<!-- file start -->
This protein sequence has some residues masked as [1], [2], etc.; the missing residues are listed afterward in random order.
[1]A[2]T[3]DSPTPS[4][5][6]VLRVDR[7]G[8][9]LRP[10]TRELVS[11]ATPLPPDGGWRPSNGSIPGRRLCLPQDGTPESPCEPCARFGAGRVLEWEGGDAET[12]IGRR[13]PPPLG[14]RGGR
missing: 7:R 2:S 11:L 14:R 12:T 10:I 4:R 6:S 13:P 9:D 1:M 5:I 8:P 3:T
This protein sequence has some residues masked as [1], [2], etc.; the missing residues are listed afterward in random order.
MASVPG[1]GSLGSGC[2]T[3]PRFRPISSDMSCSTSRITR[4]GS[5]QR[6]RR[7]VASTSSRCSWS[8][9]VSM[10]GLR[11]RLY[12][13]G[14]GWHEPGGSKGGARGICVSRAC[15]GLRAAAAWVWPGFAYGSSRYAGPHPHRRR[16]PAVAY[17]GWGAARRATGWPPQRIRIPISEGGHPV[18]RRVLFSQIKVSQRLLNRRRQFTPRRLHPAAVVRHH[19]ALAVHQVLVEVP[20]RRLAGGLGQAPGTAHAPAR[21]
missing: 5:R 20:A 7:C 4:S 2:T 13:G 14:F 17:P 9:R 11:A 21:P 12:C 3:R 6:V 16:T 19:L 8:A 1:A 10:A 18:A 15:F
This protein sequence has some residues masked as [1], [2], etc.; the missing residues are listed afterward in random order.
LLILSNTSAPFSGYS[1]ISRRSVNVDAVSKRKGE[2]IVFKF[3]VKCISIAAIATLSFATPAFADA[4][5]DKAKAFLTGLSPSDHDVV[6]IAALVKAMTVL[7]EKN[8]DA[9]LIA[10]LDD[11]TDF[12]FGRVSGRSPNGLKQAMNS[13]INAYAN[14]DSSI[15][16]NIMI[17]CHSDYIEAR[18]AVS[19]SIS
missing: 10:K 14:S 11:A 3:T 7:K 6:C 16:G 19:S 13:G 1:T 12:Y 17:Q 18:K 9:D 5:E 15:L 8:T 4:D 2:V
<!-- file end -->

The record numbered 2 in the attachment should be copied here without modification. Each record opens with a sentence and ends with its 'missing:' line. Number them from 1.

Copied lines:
This protein sequence has some residues masked as [1], [2], etc.; the missing residues are listed afterward in random order.
MASVPG[1]GSLGSGC[2]T[3]PRFRPISSDMSCSTSRITR[4]GS[5]QR[6]RR[7]VASTSSRCSWS[8][9]VSM[10]GLR[11]RLY[12][13]G[14]GWHEPGGSKGGARGICVSRAC[15]GLRAAAAWVWPGFAYGSSRYAGPHPHRRR[16]PAVAY[17]GWGAARRATGWPPQRIRIPISEGGHPV[18]RRVLFSQIKVSQRLLNRRRQFTPRRLHPAAVVRHH[19]ALAVHQVLVEVP[20]RRLAGGLGQAPGTAHAPAR[21]
missing: 5:R 20:A 7:C 4:S 2:T 13:G 14:F 17:P 9:R 11:A 21:P 12:C 3:R 6:V 16:T 19:L 8:A 1:A 10:A 18:A 15:F